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The Misanthrope | Study Guide


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The Misanthrope | Context


The Court of the Sun King

Louis XIV, born in 1638 when Molière was a teenager, succeeded to the throne of France in 1643. Just as Molière was finishing his apprenticeship in the provinces in the late 1650s, King Louis XIV began to establish his own imprint as monarch. With more of an inclination for the arts than for politics, the king distributed his royal patronage among a brilliant group of authors, musicians, painters, performers, architects, landscape designers, and decorative artists. These beneficiaries would all add luster to the vast court of le Roi Soleil (the "Sun King"), centered at Versailles, a small town about 15 miles west of Paris. In due course, the king's palace at Versailles would become the most celebrated royal residence in Europe. In October 1658, Molière and his company succeeded in gaining the patronage of the brother of King Louis XIV, Philippe d'Orléans, with an entertainment entitled Le Docteur amoureux (The Doctor in Love).

Neoclassical Drama in France

As late as 1630, French drama was a nondescript medley, largely consisting of street shows and occasional informal displays of Italian players in the commedia dell'arte. Quite remarkably, this changed over the course of the next half century to become what is still today regarded as a golden age of the theater in France.

The great flowering of French drama was due primarily to three supremely talented playwrights: Pierre Corneille, Molière, and Jean Racine. All three are generally classified as neoclassical, either because they drew their plays from classical Greek and Roman sources or because they observed classical rules of form, structure, or style. These rules had received their most celebrated formulation in the Poetics of the Greek philosopher Aristotle (384–322 BCE) and in the Art of Poetry of the Roman poet Horace (65–8 BCE). In 17th-century France, the literary critic and poet Nicolas Boileau-Despréaux (1636–1711) did much to codify the principles of classical composition in his L'Art poétique. Boileau became a great friend and admirer of Molière.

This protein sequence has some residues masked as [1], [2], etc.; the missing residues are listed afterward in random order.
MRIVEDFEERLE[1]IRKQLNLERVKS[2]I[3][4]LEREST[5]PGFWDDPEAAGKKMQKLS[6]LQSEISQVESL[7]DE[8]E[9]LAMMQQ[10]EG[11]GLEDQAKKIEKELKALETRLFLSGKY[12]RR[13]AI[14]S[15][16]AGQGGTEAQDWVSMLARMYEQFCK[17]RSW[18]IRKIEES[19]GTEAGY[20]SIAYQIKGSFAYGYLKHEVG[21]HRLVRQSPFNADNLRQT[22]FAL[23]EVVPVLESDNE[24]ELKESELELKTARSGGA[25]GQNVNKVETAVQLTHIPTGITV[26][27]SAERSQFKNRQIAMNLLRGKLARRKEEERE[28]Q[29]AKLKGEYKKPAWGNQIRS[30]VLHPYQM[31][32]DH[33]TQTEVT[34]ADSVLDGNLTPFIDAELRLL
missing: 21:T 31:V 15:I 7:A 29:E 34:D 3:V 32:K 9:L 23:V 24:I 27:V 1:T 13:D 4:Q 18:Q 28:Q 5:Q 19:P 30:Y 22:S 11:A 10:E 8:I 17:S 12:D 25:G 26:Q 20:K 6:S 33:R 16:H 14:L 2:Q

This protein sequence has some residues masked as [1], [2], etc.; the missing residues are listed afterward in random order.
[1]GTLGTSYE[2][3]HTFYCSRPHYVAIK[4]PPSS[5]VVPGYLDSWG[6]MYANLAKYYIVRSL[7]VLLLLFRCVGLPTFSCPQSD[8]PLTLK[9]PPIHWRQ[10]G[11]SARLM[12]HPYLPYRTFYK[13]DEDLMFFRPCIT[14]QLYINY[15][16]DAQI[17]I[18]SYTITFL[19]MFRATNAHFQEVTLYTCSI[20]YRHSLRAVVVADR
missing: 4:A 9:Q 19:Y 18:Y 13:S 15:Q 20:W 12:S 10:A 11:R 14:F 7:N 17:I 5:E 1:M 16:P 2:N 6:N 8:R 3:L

Molière on Stage

Depiction of Folly

Although Molière's dramatic output is extremely diverse, critics have made certain generalizations to describe his comedies. One of the most important of these is with regard to Molière's comic protagonists, who often exhibit an obsession or blind spot of exaggerated folly. Thus, Alceste in The Misanthrope is driven by his conviction that hypocrisy and insincerity are the key moral failings of society. In The Miser (1668), the protagonist Harpagon is consumed by stinginess. In The Would-Be Gentleman (1670), Jourdain is obsessed by the desire to rise above the middle class into the ranks of the aristocracy. And in The Imaginary Invalid (1673), Argan typifies hypochondria. Perhaps the most complex case of such characterization appears in one of Molière's greatest works, Tartuffe (1664). In this play, a religious hypocrite (the title character) preys on his new friend, Orgon. However, Orgon is blinded by admiration for him and endangers his family by following Tartuffe's corrupt advice too closely.


Molière's plays contain a wide variety of settings. One standard stage set, however, features a house on either side of the stage with a street in the middle. Plays with their action entirely indoors, such as The Misanthrope, were comparatively easy to stage because no action is shown taking place outside the single room. Actors typically furnished their own costumes, which were not paid for by the company.

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